• Renpho Mini: This pocket-sized massage gun is an affordable option if you aren't looking for a fancy design. But it's made up of all plastic and makes me question its durability if it were to fall. 

How we test massage guns

Design: Although massage guns have a standard shape, we looked at the designs and materials that make up each massage gun. Even if they look similarly, the knobs, buttons and screens can vary per product.

Amplitude: The amplitude or the depth of the massage is the key to owning a solid massage gun. The higher the amplitude, the deeper the massage gun can target your muscles. We looked at the amplitude and observed how the massage gun felt in use. 

Noise: Massage guns are known for their loud vibrations, therefore we observed the level of noise generated by each massage gun. Although you can't entirely eliminate the noise created by the massage gun, we took into account the size and decibels. 

Features: We looked at any unique features the massage guns offered such as apps, screen display, attachments available, carrying cases and more. 

Factors to consider when buying a massage gun

  • Think about how much you're willing to invest in a massage gun because a good one can cost anywhere from $100 to $600. 
  • Determine if you're looking for a heavy-duty version or if you'd be happy with a less intense massage gun. 
  • Some massage guns offer either vibration or percussion therapy. Put simply: Vibration therapy sends vibrations and constantly touches the surface of the skin, whereas percussive therapy uses pressure to get deeper into the muscle and glides on and off of the skin. The latter tends to be the preferred option of many. 
  • Ask yourself how often you'll be using the massage gun. If it's frequently, then you'll want to consider a massage gun with a decent battery life. 
  • Determine if you're planning on taking it while traveling or on the go. There are smaller massage guns on the market that are suitable for these purposes. 

Massage gun FAQ

How do massage guns work?

Massage guns work by sending fast and powerful pulsating strokes that penetrate deep into muscle tissues. They increase muscle stimulation, reduce soft tissue pain and improve blood circulation, speed up recovery and improve your physical performance.

What are massage guns for?

Massage guns typically use percussive therapy, which has been found to help with recovery after a workout, relieving muscle aches, soreness and pain. Some people like to use a massage gun to warm up and promote circulation to a specific area before their workout.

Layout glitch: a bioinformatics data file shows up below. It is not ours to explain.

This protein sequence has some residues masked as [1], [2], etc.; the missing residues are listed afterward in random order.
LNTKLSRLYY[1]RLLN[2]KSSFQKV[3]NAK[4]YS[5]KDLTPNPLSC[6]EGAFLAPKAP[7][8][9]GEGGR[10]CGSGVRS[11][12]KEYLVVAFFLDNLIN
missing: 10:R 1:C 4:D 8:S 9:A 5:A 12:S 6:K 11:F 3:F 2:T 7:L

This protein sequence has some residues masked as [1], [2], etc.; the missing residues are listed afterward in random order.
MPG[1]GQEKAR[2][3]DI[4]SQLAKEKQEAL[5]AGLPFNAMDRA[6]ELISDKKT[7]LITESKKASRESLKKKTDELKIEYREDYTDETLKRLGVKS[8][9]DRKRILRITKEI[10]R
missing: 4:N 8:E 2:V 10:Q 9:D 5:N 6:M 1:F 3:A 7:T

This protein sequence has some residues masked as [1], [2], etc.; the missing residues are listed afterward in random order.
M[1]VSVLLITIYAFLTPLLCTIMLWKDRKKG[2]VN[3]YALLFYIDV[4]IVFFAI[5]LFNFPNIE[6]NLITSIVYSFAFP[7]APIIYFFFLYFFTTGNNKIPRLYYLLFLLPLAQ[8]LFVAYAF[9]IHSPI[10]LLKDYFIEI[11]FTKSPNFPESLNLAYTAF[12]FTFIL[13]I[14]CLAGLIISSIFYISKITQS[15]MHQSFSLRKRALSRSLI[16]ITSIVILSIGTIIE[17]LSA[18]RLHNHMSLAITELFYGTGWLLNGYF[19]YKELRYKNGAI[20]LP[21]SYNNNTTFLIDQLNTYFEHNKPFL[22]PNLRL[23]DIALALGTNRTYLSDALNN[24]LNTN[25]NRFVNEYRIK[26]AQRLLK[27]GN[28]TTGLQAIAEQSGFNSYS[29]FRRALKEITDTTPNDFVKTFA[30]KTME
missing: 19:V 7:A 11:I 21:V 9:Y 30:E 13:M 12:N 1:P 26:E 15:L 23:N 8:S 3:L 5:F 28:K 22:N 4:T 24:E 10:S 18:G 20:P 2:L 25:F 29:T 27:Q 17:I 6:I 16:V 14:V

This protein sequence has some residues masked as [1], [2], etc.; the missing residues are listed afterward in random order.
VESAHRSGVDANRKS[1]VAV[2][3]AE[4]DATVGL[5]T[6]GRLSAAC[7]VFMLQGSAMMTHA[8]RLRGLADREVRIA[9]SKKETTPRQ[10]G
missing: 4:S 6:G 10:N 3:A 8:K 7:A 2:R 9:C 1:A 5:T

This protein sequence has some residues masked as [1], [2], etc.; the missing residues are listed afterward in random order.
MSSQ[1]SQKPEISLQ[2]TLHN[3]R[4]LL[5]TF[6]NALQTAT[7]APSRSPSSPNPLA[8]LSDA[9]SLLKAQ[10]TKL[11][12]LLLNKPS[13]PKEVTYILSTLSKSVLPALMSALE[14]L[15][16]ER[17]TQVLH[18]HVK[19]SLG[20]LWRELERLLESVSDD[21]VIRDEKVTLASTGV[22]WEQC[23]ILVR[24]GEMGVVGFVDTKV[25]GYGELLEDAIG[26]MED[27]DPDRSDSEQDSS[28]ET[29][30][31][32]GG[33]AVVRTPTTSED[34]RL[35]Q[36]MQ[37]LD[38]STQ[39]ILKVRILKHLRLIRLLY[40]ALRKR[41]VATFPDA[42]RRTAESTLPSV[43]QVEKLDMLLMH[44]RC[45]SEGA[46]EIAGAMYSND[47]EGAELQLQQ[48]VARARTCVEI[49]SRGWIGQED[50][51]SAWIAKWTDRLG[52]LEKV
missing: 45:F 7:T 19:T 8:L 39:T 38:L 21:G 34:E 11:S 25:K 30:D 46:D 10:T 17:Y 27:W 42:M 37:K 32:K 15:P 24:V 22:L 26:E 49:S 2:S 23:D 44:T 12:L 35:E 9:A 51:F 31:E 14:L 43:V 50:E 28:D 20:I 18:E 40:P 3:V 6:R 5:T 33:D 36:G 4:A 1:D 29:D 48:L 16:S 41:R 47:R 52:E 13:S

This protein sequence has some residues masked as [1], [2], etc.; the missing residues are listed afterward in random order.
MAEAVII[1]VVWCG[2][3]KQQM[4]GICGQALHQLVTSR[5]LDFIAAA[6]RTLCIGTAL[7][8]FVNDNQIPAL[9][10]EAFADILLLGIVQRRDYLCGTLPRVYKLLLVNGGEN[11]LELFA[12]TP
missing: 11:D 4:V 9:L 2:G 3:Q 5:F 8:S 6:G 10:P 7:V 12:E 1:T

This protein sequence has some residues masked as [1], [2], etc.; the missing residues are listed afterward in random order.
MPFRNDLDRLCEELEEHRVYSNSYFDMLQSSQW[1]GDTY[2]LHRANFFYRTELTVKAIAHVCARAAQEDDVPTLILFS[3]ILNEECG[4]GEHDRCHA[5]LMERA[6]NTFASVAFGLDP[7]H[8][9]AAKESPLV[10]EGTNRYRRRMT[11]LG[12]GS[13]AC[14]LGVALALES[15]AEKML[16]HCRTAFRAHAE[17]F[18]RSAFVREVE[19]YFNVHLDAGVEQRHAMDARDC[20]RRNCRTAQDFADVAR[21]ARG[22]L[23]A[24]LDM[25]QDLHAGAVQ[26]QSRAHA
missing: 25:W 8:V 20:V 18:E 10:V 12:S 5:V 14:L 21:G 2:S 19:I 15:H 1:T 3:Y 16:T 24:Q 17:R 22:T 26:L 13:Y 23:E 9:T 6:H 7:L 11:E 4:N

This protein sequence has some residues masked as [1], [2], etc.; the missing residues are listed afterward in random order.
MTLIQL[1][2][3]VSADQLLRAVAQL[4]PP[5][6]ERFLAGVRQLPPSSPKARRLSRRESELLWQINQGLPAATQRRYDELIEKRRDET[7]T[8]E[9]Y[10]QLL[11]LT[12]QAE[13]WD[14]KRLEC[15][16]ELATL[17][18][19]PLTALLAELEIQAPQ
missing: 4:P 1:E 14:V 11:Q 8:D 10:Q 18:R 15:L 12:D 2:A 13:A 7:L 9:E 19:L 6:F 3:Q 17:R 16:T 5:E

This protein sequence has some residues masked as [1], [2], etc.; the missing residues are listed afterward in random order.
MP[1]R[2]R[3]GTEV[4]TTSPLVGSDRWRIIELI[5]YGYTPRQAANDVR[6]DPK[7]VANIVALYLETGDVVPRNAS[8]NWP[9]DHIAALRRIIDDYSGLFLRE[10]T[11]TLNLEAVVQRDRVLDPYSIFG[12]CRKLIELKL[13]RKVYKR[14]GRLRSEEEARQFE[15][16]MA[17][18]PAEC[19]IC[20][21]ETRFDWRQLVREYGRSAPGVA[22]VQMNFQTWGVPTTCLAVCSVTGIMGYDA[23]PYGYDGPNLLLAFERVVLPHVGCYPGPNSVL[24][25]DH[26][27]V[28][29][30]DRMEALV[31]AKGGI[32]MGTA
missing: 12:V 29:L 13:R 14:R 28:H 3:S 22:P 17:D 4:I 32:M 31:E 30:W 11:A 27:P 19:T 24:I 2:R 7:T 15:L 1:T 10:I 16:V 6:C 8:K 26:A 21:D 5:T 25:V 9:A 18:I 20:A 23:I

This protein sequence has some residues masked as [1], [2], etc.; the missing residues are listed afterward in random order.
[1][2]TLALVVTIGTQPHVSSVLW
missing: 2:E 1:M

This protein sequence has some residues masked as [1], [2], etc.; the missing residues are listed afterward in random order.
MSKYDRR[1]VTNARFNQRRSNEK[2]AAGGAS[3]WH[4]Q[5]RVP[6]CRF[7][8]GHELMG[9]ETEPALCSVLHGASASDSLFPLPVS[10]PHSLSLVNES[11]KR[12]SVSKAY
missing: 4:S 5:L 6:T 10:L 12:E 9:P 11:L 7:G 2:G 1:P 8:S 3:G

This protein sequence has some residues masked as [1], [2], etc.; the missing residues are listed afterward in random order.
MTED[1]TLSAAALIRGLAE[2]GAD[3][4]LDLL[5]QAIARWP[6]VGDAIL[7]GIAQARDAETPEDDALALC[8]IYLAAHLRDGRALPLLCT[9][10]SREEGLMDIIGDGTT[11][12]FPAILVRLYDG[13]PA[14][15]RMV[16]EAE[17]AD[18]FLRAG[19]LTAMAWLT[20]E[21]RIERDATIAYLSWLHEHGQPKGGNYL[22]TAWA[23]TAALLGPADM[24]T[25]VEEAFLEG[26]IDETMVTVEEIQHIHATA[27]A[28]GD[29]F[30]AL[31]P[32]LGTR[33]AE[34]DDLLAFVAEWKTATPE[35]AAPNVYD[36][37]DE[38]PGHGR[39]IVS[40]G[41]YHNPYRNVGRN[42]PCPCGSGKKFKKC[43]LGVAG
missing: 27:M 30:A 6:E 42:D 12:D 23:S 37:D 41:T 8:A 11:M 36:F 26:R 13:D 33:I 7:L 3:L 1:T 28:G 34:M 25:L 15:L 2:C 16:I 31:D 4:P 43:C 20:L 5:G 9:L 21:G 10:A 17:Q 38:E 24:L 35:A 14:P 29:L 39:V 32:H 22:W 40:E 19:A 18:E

Where should you use a massage gun?

You can use a massage gun on big muscle groups like your quads, hamstrings, glutes, back muscles and even your neck, hips and calves. However, you want to avoid using a massage gun on any injured areas, bones or joints. Remember that harder and faster isn't always better. Derrickson advises, "Start on the lowest setting and find your tolerance and what you need in the moment." He says you should never be forceful with a massage gun, adding, "You don't want constant pressure on one area the entire time, instead let it glide over the muscles."

Who should use a massage gun?

Typically it's OK for anyone to use a massage gun. But if you have a pacemaker or an implantable cardioverter-defibrillator, it may interfere with the circuitry. If you're pregnant, you should also avoid massage guns or first get clearance to use one from your doctor. 

Is it OK to use a massage gun every day?

Massage guns are safe to use every day, as long as you use proper technique, but you don't want to overdo it since it can reduce the benefits of the therapy. Dr. Grant K Radermacher, a sports chiropractor, says, "Start with a small region of soft tissue and work with it for a maximum of 2 minutes." Anything longer than two minutes or static work can irritate the region, and/or create an adverse reaction of restricted blood flow due to compression.